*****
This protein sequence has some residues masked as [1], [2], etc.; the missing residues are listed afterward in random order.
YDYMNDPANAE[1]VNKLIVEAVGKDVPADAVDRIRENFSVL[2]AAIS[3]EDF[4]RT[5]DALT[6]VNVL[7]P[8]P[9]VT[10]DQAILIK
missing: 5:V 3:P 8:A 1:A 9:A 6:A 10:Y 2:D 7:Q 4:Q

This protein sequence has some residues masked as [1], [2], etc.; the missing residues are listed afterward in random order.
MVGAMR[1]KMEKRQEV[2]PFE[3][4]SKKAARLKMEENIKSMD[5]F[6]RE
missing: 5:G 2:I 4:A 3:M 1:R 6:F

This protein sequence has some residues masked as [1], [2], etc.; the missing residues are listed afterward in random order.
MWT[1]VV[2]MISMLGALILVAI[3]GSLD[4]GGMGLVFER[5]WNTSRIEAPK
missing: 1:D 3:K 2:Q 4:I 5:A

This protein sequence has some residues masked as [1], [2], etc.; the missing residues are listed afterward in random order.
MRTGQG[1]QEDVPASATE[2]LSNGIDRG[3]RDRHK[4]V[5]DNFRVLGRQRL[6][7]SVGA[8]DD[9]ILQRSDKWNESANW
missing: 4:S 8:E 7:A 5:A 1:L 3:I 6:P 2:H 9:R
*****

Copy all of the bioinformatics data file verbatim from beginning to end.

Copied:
This protein sequence has some residues masked as [1], [2], etc.; the missing residues are listed afterward in random order.
YDYMNDPANAE[1]VNKLIVEAVGKDVPADAVDRIRENFSVL[2]AAIS[3]EDF[4]RT[5]DALT[6]VNVL[7]P[8]P[9]VT[10]DQAILIK
missing: 5:V 3:P 8:A 1:A 9:A 6:A 10:Y 2:D 7:Q 4:Q

This protein sequence has some residues masked as [1], [2], etc.; the missing residues are listed afterward in random order.
MVGAMR[1]KMEKRQEV[2]PFE[3][4]SKKAARLKMEENIKSMD[5]F[6]RE
missing: 5:G 2:I 4:A 3:M 1:R 6:F

This protein sequence has some residues masked as [1], [2], etc.; the missing residues are listed afterward in random order.
MWT[1]VV[2]MISMLGALILVAI[3]GSLD[4]GGMGLVFER[5]WNTSRIEAPK
missing: 1:D 3:K 2:Q 4:I 5:A

This protein sequence has some residues masked as [1], [2], etc.; the missing residues are listed afterward in random order.
MRTGQG[1]QEDVPASATE[2]LSNGIDRG[3]RDRHK[4]V[5]DNFRVLGRQRL[6][7]SVGA[8]DD[9]ILQRSDKWNESANW
missing: 4:S 8:E 7:A 5:A 1:L 3:I 6:P 2:H 9:R